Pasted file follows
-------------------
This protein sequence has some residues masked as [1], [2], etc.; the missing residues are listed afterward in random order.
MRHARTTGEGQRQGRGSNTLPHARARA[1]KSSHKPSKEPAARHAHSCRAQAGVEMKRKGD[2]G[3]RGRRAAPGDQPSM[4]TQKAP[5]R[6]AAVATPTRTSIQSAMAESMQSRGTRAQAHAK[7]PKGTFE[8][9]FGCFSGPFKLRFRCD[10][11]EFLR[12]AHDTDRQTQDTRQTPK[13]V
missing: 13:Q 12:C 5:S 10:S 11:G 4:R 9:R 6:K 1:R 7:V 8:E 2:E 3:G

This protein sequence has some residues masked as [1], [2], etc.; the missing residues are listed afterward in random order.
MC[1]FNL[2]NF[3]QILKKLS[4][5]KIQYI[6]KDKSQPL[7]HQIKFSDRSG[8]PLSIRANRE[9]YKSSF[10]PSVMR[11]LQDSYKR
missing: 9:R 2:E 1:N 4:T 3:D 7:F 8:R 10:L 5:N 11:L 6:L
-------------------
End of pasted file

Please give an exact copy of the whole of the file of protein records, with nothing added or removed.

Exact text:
This protein sequence has some residues masked as [1], [2], etc.; the missing residues are listed afterward in random order.
MRHARTTGEGQRQGRGSNTLPHARARA[1]KSSHKPSKEPAARHAHSCRAQAGVEMKRKGD[2]G[3]RGRRAAPGDQPSM[4]TQKAP[5]R[6]AAVATPTRTSIQSAMAESMQSRGTRAQAHAK[7]PKGTFE[8][9]FGCFSGPFKLRFRCD[10][11]EFLR[12]AHDTDRQTQDTRQTPK[13]V
missing: 13:Q 12:C 5:S 10:S 11:G 4:R 9:R 6:K 1:R 7:V 8:E 2:E 3:G

This protein sequence has some residues masked as [1], [2], etc.; the missing residues are listed afterward in random order.
MC[1]FNL[2]NF[3]QILKKLS[4][5]KIQYI[6]KDKSQPL[7]HQIKFSDRSG[8]PLSIRANRE[9]YKSSF[10]PSVMR[11]LQDSYKR
missing: 9:R 2:E 1:N 4:T 3:D 7:F 8:R 10:L 5:N 11:L 6:L